The Chilean coast

We had crossed the Andes from Argentina into Chile and journeyed through its flat, fertile central valley, full of oranges, lemons and rich vineyards.


Then up again into the coastal cordillera from the top of which we could see the whole width of this absurdly thin country.


In front of us now lay the Pacific Ocean.  The air that filled our lungs was different, gone was the dust, now a salty scent enticed us towards the blue vastness.


beach at Constitucion


The narrow winding road led us into the village of Horcon and suddenly were surprised to find ourselves at a tiny harbour full of wooden fishing boats.



We had crossed the continent of South America and there, as if to greet us, was a Pelican !


Pelicans bill 2

In this part of the world wherever there are fish and fishermen there will likely be Pelicans and Gulls and this village was no exception.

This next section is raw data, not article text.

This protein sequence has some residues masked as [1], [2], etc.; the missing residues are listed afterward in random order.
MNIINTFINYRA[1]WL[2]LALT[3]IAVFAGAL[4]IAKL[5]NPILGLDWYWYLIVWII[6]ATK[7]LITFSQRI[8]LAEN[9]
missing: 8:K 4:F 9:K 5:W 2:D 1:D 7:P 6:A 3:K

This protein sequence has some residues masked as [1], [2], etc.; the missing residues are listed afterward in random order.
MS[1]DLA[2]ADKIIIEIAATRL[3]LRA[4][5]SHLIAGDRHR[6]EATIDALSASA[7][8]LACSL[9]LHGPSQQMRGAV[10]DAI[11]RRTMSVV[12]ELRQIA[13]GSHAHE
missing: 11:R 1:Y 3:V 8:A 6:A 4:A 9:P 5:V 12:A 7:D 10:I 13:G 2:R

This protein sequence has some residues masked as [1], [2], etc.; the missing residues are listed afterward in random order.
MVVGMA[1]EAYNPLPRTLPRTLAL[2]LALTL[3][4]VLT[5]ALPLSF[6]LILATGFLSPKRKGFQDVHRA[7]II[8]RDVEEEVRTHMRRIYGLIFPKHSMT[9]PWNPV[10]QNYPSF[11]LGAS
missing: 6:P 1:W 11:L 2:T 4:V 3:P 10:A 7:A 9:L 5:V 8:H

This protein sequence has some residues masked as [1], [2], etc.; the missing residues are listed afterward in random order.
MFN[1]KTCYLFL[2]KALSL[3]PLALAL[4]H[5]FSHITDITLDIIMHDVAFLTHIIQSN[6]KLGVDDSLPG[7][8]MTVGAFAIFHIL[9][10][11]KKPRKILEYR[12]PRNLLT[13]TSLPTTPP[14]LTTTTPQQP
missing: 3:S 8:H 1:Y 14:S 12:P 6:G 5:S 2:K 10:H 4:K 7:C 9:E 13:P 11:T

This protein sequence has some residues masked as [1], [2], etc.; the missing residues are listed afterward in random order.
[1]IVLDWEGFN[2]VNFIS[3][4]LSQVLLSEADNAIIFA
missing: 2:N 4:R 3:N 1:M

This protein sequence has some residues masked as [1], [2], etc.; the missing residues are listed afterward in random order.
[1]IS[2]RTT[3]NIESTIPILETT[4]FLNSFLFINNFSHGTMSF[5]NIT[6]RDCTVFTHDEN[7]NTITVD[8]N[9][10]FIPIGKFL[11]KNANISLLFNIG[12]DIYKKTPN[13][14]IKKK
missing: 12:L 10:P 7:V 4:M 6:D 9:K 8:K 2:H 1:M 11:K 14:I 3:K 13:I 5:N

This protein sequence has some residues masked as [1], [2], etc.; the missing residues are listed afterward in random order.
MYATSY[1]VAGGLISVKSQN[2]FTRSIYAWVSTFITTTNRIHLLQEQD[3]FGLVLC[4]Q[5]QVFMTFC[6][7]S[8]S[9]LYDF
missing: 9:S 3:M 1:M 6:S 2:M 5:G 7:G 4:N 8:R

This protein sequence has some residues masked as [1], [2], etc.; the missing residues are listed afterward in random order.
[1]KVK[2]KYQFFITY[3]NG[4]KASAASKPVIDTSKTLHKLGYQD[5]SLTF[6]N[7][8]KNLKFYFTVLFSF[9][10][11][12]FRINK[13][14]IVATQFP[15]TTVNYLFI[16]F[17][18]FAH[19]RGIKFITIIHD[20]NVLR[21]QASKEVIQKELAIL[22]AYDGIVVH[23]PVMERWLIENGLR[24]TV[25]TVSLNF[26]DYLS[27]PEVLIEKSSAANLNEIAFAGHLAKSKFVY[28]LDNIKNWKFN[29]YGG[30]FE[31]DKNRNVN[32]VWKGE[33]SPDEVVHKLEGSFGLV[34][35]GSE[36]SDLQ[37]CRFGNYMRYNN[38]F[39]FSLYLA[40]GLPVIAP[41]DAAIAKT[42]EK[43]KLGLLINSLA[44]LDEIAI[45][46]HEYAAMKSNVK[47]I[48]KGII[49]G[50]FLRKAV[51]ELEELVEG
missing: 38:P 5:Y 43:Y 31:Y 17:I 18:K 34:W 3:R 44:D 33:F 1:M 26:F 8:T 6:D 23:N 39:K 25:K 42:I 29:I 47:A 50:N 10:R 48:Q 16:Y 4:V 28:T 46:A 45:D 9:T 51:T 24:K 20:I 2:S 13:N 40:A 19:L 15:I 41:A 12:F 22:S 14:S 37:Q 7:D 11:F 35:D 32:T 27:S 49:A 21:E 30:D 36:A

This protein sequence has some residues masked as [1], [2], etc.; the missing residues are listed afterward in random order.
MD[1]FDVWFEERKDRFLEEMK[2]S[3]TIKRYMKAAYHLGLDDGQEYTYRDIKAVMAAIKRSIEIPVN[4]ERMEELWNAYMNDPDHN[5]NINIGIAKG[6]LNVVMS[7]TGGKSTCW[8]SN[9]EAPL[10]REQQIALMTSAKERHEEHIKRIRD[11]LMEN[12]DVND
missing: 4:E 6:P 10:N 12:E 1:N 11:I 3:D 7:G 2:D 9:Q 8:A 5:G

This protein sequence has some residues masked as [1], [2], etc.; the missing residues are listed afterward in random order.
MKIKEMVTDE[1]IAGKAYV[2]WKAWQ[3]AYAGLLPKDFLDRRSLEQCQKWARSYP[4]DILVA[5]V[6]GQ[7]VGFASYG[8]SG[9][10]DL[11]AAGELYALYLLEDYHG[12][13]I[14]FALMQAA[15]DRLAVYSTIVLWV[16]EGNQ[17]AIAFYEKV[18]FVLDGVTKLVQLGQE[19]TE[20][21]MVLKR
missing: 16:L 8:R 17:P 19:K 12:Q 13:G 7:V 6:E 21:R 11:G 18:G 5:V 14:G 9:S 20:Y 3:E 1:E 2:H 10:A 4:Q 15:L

Coastal fishing nets



Over the next few weeks we gradually moved south along the coast and found that three species of gull were the most common.

Firstly the Kelp Gull –


Kelp Gull

Then the Brown-hooded Gull –


Brown-hooded Gull

And finally the Franklins Gull, although this is a migrant species from North America.


Franklin's Gull



There were few wading birds, except small numbers of Blackish Oystercatcher which are resident all year round.


Blackish Oystercatcher


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